Prime members can also borrow books from the Kindle Owners' Lending Library, but you can only download and read them on a Kindle or Kindle Fire. Android and iOS devices are not eligible. The Lending Library features over 350,000 titles, and there is no due date. Audible account holders will also find their purchased content automatically synched onto their Kindle. Double tap any title to begin playback. You do not need to install and run a separate Audible app.

Productivity Apps

The Kindle Fire HDX comes with the usual suite of productivity apps for Web browsing, reading and sending e-mail, and managing your contacts and calendar. Basically, these are slightly modified versions of stock Android apps, and for the most part, I found them accessible.

You can transfer documents to the Kindle Fire via either a USB connection or a special e-mail address exclusive to your device. You can't edit these documents without purchasing an additional app, however. You can only read them in Web view. The Amazon Silk browser is similar to the stock Android browser. I found it useable, though more than a little cumbersome, mostly because of all the multi-part gestures I had to perform every time I wanted to change navigation elements or do a read-from-top. I much prefer iOS browsing to Android, but this is a personal choice. You may prefer the Android way of doing things.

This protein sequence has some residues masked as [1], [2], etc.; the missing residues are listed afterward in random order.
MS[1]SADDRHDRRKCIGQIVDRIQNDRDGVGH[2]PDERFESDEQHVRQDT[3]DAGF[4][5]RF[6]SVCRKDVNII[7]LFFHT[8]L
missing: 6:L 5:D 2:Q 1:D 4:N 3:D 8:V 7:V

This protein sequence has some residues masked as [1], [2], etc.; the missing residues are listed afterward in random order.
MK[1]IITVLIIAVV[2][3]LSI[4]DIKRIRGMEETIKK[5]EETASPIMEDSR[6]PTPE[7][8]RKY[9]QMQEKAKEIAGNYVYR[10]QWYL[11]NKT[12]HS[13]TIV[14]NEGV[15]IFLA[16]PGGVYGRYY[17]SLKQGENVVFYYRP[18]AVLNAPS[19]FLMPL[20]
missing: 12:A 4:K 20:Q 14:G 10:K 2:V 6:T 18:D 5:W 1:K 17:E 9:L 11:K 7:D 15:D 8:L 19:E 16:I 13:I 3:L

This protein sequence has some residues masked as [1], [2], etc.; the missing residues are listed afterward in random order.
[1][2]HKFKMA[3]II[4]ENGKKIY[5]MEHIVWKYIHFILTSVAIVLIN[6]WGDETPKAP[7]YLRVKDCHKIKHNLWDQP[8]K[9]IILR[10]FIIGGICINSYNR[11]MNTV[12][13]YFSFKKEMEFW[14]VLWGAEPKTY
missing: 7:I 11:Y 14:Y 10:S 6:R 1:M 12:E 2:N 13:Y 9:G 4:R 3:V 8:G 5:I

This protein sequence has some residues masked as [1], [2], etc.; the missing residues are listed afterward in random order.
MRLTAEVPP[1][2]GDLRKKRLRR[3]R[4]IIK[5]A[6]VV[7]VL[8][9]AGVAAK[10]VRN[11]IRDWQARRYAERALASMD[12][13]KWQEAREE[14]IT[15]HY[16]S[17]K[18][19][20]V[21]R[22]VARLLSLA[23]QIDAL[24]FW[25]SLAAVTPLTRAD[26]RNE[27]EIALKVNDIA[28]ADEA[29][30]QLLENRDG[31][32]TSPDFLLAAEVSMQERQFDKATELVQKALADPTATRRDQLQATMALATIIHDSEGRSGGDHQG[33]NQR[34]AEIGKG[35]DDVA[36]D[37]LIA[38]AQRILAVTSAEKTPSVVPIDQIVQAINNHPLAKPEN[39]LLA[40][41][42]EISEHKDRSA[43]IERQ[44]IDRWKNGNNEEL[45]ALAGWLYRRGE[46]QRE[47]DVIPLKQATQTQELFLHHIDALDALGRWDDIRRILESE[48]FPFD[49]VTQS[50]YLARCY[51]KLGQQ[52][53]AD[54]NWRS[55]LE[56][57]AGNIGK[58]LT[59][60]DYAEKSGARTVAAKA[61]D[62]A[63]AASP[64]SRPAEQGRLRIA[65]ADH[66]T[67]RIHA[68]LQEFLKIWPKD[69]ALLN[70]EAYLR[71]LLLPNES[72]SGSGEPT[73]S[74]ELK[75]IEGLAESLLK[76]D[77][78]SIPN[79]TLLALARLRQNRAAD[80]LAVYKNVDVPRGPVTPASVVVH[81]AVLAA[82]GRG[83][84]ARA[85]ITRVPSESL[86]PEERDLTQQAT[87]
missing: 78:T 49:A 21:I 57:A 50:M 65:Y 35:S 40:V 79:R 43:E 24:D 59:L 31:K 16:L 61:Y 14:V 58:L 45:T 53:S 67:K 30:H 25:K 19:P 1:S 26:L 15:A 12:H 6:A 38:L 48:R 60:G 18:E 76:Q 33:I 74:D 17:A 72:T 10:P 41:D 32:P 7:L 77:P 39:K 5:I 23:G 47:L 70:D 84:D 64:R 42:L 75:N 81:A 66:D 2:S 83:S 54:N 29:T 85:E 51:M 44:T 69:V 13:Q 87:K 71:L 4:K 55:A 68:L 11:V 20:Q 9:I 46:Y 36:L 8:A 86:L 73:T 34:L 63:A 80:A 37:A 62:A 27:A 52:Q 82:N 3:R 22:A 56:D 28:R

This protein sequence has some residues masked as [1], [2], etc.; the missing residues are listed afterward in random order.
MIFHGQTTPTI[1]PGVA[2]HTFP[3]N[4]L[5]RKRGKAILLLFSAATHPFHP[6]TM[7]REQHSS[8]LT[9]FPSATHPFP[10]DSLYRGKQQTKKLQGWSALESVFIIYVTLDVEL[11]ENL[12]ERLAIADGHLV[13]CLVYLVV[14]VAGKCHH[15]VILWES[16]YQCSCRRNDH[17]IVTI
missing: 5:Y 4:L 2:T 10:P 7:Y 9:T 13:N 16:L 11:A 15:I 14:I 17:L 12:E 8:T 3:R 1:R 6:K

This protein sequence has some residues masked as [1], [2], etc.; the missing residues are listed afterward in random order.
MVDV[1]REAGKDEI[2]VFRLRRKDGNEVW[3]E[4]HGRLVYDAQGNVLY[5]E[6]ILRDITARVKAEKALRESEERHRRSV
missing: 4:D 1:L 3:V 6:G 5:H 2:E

During initial setup, I was asked for my Facebook and Twitter credentials. There is no native Kindle app for either social network, so I downloaded the official versions of each from the Amazon Appstore. The Facebook app worked fine with speech, though there were times when certain controls would not activate unless I swung the Fire into portrait mode. The Twitter app did not work at all. The only control I could activate was an advertising link, and if I explored the app for any length of time it usually crashed. The Echofon Twitter app also performed poorly.


With its new and improved line of Kindle Fire tablets Amazon has taken a welcome step toward universal accessibility. Sure, there are bugs that need to be worked out, but this is a first release, and I won't judge them too harshly until they have a few patches and Fire OS updates under their belt.

If you are familiar with using Talkback on an Android device, you already know nearly everything you need to know to operate a Kindle Fire. If you are an Amazon Prime member, you will be rewarded with a significant library of free content, a deal not available to you on either iOS or Android.

Myself, I found reading books on the Fire's Kindle app not as frictionless as it is on my iPhone 5, but I did enjoy purchasing books on the same device I use to read them, and accessing books for free. I also found the Fire HDX 8.9″ music and video experience among the best I have ever enjoyed on a portable device.

If your tablet is your laptop replacement, the Kindle Fire is probably not right for you. But if you enjoy curling up with a good book or video, or if you are a budding shopaholic, check out the feature sets on the various Fire HD and HDX devices. Be sure to factor in the price of an Amazon Prime membership. The free books and videos make it a must have for most Kindle Fire owners.

Product Information

Product: Kindle Fire HDX 8.9″
Available from: Amazon